Whiskey & Fur: My Favorite Party of the Year

Right smack in the madness and merriment that is the holiday season lies my favorite party of the year, Whiskey & Fur.  Yes, that’s Whiskey, nectar of the Gods, and fur, and yes, th

The party has only two rules:

  1. You come in theme.
  2. We only serve whiskey (and water).

Now in year four, it feels a bit like the cocktail party that could.  Each year, we manage to attract a bigger crowd of wonderful friends and loved ones who mosey on over to toast to the holidays and sample all the goodies from my home bar—all the while decked out in their best furry garb.  We have a wide variety of themed imbibers–from ladies in their best roaring 20s getups, to flannel-clad hunting outfits, to attire that have been lifted straight from Foxy Brown’s wardrobe in the late 90s.  It’s a sight to be seen.

Once again, the wonderful Todd Richman, Brand Ambassador for Sidney Frank, graced us with his presence, tending bar with a selection of homemade libations.  Here I’ll share one of his delightful whiskey punches—a favorite among our guests, as well as some of my favorite holiday inspired treats: Salted Bourbon Caramels & Bourbon Pralines.

Happy holiday sipping!

Holiday Punch (Created by Todd Richman)

INGREDIENTS

  • 2 cups Cognac (I recommend using a VS)
  • 1 cup rye whiskey
  • ½ pint of dry curacao
  • 4 cups of apple cider
  • Club soda
  • Pear and/or apple slices, for garnish
  • Grated cinnamon, nutmeg and star anise, for garnish

In a punch bowl, add Cognac, rye, dry curacao and cider.  Top with club soda.  Add pear and/or apple slices for garnish, plus grated cinnamon, nutmeg and star anise.  Allow to chill for 30 minutes prior to serving.

Bourbon-Spiked Pralines

Bourbon-Spiked Pralines (adapted from Southern Living)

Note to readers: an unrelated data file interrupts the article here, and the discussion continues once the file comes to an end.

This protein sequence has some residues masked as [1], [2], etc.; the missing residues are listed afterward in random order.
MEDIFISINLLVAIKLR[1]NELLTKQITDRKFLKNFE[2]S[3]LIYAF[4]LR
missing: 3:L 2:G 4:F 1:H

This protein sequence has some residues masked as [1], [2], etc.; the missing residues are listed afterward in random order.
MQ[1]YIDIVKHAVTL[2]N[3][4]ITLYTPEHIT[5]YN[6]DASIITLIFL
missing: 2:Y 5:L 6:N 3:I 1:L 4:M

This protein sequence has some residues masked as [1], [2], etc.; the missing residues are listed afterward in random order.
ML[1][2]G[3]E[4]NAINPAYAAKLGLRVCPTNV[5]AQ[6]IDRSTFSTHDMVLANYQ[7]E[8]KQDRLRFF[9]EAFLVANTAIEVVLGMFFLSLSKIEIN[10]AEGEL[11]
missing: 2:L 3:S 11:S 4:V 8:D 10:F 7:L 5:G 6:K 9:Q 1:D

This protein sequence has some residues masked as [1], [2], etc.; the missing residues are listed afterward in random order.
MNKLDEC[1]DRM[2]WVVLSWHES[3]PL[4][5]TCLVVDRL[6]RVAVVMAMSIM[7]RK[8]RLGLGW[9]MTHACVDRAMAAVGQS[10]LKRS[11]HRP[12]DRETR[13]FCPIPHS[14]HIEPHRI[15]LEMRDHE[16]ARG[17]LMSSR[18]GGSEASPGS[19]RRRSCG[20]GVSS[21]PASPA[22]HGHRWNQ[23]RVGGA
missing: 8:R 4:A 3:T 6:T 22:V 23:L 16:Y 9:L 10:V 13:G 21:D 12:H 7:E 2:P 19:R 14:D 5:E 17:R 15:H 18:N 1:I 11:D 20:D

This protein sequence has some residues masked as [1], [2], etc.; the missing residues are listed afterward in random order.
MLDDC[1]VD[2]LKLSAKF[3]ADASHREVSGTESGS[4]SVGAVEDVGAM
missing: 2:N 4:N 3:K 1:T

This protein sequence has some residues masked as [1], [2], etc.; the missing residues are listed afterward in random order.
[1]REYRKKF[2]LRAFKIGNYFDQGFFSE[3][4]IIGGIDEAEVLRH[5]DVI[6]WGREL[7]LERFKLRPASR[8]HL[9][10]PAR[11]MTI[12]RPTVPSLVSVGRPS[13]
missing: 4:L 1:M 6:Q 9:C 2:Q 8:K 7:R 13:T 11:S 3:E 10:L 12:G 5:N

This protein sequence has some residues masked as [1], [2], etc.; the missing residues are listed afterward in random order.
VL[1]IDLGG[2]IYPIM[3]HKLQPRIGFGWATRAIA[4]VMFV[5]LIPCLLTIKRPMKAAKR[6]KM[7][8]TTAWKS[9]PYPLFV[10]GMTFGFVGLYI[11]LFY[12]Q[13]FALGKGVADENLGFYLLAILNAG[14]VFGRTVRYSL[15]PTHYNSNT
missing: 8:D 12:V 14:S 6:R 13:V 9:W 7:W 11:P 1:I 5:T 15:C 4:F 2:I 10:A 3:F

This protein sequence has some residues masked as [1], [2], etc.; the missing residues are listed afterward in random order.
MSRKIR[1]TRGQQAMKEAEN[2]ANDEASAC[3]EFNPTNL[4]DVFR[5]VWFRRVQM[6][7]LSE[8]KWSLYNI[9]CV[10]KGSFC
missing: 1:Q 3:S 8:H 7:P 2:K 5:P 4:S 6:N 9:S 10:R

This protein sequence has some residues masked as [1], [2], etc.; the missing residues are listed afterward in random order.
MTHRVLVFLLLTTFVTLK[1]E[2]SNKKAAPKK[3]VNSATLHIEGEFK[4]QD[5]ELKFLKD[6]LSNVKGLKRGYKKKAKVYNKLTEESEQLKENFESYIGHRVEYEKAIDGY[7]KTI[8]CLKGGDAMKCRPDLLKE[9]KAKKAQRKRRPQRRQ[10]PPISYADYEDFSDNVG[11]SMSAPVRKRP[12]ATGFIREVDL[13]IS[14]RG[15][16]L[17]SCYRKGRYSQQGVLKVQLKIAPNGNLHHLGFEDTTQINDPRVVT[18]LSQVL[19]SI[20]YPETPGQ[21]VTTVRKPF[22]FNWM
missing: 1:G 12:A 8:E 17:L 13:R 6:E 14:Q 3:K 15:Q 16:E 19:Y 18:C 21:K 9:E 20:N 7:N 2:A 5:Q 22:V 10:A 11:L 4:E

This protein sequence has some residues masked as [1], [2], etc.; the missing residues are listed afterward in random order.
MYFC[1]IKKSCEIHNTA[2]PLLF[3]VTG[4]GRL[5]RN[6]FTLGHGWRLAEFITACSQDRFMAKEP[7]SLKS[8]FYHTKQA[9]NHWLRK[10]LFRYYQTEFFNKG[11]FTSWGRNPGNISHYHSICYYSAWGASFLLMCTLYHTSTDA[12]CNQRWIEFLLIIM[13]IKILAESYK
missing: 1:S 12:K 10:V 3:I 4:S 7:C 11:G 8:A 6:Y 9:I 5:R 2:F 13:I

Bourbon-Spiked Pralines

(adapted from Southern Living, December 2011)

Makes 2 dozen

INGREDIENTS

  • 2 cups pecan halves and pieces
  • 3 cups firmly packed light brown sugar
  • 1 cup heavy cream
  • 1/4 cup butter
  • 2 tablespoons light corn syrup
  • ¼ cup bourbon
  • 1 teaspoon vanilla extract

PREPARATION

  • Preheat oven to 350°. Bake pecans in a single layer in a shallow pan 8 to 10 minutes or until toasted and fragrant, stirring halfway through. Cool completely (about 15 minutes).
  • Meanwhile, bring brown sugar, and next 4 ingredients to a boil in a heavy Dutch oven over medium heat, stirring constantly. Boil, stirring occasionally, 6 to 8 minutes or until a candy thermometer registers 236° (soft ball stage). Remove sugar mixture from heat.
  • Let sugar mixture stand until candy thermometer reaches 150° (20 to 25 minutes). Stir in vanilla and pecans using a wooden spoon; stir constantly 1 to 2 minutes or just until mixture begins to lose its gloss. Quickly drop by heaping tablespoonfuls onto wax paper; let stand until firm (10 to 15 minutes).

Bourbon Sea Salt Caramels

Bourbon Sea Salt Caramels

Bourbon Sea Salt Caramels

(from Bon Appetit, December 2013)

INGREDIENTS

  • 2 cups sugar
  • ½ cup light corn syrup
  • 1 14- oz. can sweetened condensed milk
  • ½ cup butter (unsalted)
  • 2 tablespoons bourbon
  • ½ teaspoon kosher salt, plus sea salt for sprinkling on top

PREPARATION

Lightly coat an 8×8” baking pan with nonstick spray and line with parchment paper, leaving a 2” overhang on 2 sides; spray parchment.

Bring sugar, corn syrup, and ¼ cup water to a boil in a medium saucepan over medium-high heat, stirring to dissolve sugar. Cook, swirling pan occasionally, until mixture turns a deep amber color, 8–10 minutes.

Remove pan from heat and whisk in sweetened condensed milk and butter (mixture will bubble vigorously) until smooth. Fit pan with thermometer and return to medium-low heat. Cook, whisking constantly, until thermometer registers 240°. Remove from heat and whisk in bourbon and kosher salt. Pour into prepared pan; let cool. Sprinkle caramel with sea salt, cut into ¾” pieces, and wrap individually in parchment paper.

A FEW OF MY OWN NOTES

  • If you don’t already have a candy thermometer, go out and get one.  They’re all of about $10 and will keep the guesswork out of so many recipes moving forward.
  • Since candy can be a bit temperamental, I generally avoid doubling recipes.  For some reason, I can’t ever seem to get the same result when making party-sized batches.